Sunday, August 5, 2007

Why are we maiming and killing our childen New Zealand?

Why are we maiming and killing our children New Zealand? Read below!

An Auckland toddler, in excruciating pain from broken bones, probably knew crying for help would bring no relief.
'Three minute silence' against child abuse

Police believe the 18-month old west Auckland boy, now getting treatment in Auckland's Starship Hospital, had probably learnt from previous abuse and broken bones he would get no help if he cried out.

"Quite often when babies have been in a situation like that they don't cry because there is no point in crying when nobody is going to do anything," said Detective Sergeant Megan Goldie from the west Auckland child abuse team.

"He might have just suffered in silence."

The toddler was likely to spend the next week or so in hospital recovering from broken bones as social workers looked for a foster home for him.

He was rushed to hospital in June with a broken thigh and a broken arm and doctors have told police he may have had the injuries for two to four weeks before he was seen by a doctor.

He would also have been in excruciating pain.

However, police confirmed the toddler had been in hospital before with broken bones when he was only four months old. Then he had a spiral break to his left arm but was not taken for treatment for 10 days. In a spiral break the bones are twisted apart.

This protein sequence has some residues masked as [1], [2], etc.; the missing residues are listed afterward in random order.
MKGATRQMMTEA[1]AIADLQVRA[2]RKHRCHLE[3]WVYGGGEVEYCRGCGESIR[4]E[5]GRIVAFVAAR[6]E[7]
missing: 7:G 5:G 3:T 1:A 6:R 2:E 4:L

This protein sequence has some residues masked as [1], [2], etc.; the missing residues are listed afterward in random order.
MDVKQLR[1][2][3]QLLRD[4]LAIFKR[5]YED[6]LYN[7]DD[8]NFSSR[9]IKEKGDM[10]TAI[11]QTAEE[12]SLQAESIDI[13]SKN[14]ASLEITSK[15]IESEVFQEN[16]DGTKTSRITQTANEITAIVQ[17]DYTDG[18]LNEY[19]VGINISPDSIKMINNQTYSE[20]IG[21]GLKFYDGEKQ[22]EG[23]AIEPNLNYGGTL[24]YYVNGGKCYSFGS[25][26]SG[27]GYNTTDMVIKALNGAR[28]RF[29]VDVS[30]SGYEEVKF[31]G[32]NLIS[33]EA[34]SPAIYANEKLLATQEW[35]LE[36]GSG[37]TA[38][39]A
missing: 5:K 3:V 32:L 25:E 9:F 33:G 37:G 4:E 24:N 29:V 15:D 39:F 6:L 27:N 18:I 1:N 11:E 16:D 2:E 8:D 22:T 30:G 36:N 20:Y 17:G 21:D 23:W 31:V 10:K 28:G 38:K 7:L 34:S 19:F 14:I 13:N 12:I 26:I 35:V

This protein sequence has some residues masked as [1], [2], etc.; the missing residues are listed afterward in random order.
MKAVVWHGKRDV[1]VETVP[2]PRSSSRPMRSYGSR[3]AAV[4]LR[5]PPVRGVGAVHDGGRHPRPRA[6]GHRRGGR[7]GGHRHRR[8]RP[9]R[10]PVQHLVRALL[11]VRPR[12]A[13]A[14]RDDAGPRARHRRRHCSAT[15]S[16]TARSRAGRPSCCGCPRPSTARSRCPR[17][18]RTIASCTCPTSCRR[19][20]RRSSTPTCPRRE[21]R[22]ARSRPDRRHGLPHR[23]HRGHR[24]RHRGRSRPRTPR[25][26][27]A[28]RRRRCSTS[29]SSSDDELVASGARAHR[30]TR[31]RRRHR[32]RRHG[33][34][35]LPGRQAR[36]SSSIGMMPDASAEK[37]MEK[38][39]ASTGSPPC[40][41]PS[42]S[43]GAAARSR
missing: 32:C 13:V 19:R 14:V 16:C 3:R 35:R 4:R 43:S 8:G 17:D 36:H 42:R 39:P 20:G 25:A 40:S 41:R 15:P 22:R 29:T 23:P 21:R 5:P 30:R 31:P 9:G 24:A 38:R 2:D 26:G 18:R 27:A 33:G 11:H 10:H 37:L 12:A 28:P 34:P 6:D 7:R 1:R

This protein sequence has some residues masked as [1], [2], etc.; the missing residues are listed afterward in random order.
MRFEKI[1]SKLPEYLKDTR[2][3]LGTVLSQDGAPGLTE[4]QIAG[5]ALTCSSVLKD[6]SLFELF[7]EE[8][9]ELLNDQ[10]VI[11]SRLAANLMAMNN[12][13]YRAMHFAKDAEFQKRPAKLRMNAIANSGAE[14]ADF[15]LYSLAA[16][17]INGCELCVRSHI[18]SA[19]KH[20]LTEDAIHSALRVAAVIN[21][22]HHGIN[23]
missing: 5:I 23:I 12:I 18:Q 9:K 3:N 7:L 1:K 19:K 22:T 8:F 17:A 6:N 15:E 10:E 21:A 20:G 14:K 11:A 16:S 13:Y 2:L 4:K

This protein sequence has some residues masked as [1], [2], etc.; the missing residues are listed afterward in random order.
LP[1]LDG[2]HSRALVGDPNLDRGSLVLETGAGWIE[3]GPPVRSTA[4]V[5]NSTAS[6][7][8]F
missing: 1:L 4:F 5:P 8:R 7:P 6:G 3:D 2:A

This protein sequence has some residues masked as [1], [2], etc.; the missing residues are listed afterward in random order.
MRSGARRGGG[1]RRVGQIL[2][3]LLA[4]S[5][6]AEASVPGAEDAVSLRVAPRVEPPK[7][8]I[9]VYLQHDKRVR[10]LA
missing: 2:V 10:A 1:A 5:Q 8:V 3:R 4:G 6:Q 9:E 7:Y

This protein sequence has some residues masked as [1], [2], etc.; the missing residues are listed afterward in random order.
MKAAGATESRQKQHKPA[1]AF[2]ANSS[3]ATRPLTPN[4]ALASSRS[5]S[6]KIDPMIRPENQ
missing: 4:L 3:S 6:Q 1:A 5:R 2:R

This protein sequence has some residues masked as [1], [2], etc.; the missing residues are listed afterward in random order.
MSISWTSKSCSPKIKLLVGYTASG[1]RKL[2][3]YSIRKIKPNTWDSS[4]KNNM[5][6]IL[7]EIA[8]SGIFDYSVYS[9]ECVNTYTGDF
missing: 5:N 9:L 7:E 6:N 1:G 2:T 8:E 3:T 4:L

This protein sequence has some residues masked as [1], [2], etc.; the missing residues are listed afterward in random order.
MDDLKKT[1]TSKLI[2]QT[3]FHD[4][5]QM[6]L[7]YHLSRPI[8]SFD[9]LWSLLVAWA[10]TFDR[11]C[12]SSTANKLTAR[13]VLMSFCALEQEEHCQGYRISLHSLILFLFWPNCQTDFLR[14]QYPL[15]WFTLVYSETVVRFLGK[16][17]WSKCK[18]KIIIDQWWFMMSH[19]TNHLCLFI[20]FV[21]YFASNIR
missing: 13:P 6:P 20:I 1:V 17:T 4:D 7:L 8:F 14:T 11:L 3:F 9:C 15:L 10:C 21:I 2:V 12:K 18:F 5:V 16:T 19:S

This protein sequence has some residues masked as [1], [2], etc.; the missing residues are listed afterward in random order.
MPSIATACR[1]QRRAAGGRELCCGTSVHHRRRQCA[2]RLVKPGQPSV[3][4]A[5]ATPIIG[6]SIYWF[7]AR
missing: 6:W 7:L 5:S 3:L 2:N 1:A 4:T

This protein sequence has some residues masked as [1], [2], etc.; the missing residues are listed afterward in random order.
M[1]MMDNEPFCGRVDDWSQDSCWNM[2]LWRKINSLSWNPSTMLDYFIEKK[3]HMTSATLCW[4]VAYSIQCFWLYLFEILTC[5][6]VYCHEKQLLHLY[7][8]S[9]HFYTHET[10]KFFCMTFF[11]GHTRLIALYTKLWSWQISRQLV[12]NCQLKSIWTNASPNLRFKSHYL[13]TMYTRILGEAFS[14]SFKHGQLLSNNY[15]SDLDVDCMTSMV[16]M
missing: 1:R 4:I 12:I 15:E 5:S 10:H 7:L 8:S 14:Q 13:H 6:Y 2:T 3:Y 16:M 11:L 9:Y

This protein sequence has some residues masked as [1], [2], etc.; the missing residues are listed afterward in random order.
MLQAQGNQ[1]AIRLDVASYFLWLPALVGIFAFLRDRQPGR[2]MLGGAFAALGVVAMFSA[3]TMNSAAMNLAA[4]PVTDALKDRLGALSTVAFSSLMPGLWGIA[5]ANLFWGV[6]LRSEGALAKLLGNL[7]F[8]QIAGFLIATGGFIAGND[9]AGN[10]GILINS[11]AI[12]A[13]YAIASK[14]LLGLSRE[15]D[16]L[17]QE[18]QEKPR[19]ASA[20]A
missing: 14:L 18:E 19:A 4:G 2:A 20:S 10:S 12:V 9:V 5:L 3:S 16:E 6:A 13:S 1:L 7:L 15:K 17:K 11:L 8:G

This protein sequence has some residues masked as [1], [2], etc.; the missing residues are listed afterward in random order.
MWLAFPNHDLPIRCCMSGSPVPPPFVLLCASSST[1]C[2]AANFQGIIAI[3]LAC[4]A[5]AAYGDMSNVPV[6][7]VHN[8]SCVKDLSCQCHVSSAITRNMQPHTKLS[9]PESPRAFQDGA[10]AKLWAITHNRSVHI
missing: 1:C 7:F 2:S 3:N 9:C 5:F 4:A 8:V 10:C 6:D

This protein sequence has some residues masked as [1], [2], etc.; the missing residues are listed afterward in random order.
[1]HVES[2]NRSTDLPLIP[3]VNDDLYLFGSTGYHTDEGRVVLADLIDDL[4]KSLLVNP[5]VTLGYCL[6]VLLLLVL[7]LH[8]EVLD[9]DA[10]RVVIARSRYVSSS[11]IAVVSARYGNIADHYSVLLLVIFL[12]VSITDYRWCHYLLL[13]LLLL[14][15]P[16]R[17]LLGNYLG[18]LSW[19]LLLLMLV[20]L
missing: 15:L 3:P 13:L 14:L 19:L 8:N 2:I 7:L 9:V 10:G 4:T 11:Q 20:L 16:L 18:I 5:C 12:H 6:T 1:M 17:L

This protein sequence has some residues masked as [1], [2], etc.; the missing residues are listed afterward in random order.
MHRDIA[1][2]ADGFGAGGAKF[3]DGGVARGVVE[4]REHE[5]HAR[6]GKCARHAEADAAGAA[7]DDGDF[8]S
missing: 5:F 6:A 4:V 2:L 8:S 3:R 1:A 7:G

He had been living then with his mother's sister, her husband and their two children.

When the latest injuries happened he was living with his parents and three siblings.

The toddler and his siblings had been removed from his parents by Child Youth and Family (CYF) and his parents had been banned from visiting him in hospital.

One of the latest breaks to his bones was a displaced fracture in his leg, meaning the bones had been allowed to move apart because they had not been treated.

"They are trying to get them to mend but the fact that they have been left for quite a while before they have gone in there, creates certain problems for them mending."

The earlier break on his left arm when he was only four months old was "wickedly displaced", she said.

She said every time he was dressed or moved with the latest injuries he would have been in extreme pain.

"The doctor said he would have been in extreme pain and he wouldn't have put any weight on his leg at all because it was so badly broken."

She said it "just about broke your heart" when she saw the toddler in hospital.

"He was lying there. There was no family around him because they have been told they can't go and see him. So here is this little 18-month-old lying in bed by himself."


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